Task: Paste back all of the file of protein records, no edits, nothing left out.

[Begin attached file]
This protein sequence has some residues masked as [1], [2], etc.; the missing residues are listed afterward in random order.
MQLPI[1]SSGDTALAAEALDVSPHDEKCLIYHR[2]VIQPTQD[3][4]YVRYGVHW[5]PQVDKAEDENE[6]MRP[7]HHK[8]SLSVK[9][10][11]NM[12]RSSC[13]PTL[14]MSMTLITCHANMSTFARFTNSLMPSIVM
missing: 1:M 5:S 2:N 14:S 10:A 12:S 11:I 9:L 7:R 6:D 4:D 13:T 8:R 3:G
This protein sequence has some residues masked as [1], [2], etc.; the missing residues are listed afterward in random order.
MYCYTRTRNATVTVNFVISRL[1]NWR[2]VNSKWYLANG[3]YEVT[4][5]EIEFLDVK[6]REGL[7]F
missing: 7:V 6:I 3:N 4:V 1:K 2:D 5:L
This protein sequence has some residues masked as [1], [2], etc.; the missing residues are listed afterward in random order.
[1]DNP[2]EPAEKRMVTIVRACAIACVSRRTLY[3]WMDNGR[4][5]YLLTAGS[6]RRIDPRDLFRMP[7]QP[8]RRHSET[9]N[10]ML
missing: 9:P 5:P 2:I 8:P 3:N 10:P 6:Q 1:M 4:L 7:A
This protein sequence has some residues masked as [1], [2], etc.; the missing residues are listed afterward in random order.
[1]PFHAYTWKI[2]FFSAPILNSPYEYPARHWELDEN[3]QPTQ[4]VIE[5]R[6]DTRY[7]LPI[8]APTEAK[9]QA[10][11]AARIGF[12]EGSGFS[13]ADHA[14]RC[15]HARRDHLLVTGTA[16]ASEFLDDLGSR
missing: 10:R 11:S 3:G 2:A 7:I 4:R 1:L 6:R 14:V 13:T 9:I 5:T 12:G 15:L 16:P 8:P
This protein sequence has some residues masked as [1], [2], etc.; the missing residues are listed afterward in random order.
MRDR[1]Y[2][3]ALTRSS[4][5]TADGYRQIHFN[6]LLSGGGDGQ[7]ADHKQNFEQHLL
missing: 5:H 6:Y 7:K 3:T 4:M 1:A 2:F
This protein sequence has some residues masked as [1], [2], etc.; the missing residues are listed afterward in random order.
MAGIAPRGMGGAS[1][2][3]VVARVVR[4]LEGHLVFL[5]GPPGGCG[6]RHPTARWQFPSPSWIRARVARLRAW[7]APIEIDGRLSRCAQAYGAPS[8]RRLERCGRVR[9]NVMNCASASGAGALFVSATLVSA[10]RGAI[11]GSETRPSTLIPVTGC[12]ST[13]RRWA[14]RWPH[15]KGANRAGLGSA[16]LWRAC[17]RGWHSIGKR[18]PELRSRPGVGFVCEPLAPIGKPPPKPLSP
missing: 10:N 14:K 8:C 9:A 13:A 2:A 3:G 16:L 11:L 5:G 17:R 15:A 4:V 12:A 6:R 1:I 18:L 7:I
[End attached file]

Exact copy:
This protein sequence has some residues masked as [1], [2], etc.; the missing residues are listed afterward in random order.
MQLPI[1]SSGDTALAAEALDVSPHDEKCLIYHR[2]VIQPTQD[3][4]YVRYGVHW[5]PQVDKAEDENE[6]MRP[7]HHK[8]SLSVK[9][10][11]NM[12]RSSC[13]PTL[14]MSMTLITCHANMSTFARFTNSLMPSIVM
missing: 1:M 5:S 2:N 14:S 10:A 12:S 11:I 9:L 7:R 6:D 4:D 13:T 8:R 3:G
This protein sequence has some residues masked as [1], [2], etc.; the missing residues are listed afterward in random order.
MYCYTRTRNATVTVNFVISRL[1]NWR[2]VNSKWYLANG[3]YEVT[4][5]EIEFLDVK[6]REGL[7]F
missing: 7:V 6:I 3:N 4:V 1:K 2:D 5:L
This protein sequence has some residues masked as [1], [2], etc.; the missing residues are listed afterward in random order.
[1]DNP[2]EPAEKRMVTIVRACAIACVSRRTLY[3]WMDNGR[4][5]YLLTAGS[6]RRIDPRDLFRMP[7]QP[8]RRHSET[9]N[10]ML
missing: 9:P 5:P 2:I 8:P 3:N 10:P 6:Q 1:M 4:L 7:A
This protein sequence has some residues masked as [1], [2], etc.; the missing residues are listed afterward in random order.
[1]PFHAYTWKI[2]FFSAPILNSPYEYPARHWELDEN[3]QPTQ[4]VIE[5]R[6]DTRY[7]LPI[8]APTEAK[9]QA[10][11]AARIGF[12]EGSGFS[13]ADHA[14]RC[15]HARRDHLLVTGTA[16]ASEFLDDLGSR
missing: 10:R 11:S 3:G 2:A 7:I 4:R 1:L 6:R 14:V 13:T 9:I 5:T 12:G 15:L 16:P 8:P
This protein sequence has some residues masked as [1], [2], etc.; the missing residues are listed afterward in random order.
MRDR[1]Y[2][3]ALTRSS[4][5]TADGYRQIHFN[6]LLSGGGDGQ[7]ADHKQNFEQHLL
missing: 5:H 6:Y 7:K 3:T 4:M 1:A 2:F
This protein sequence has some residues masked as [1], [2], etc.; the missing residues are listed afterward in random order.
MAGIAPRGMGGAS[1][2][3]VVARVVR[4]LEGHLVFL[5]GPPGGCG[6]RHPTARWQFPSPSWIRARVARLRAW[7]APIEIDGRLSRCAQAYGAPS[8]RRLERCGRVR[9]NVMNCASASGAGALFVSATLVSA[10]RGAI[11]GSETRPSTLIPVTGC[12]ST[13]RRWA[14]RWPH[15]KGANRAGLGSA[16]LWRAC[17]RGWHSIGKR[18]PELRSRPGVGFVCEPLAPIGKPPPKPLSP
missing: 10:N 14:K 8:C 9:A 13:A 2:A 3:G 16:L 11:L 5:G 17:R 15:A 4:V 12:A 6:R 1:I 18:L 7:I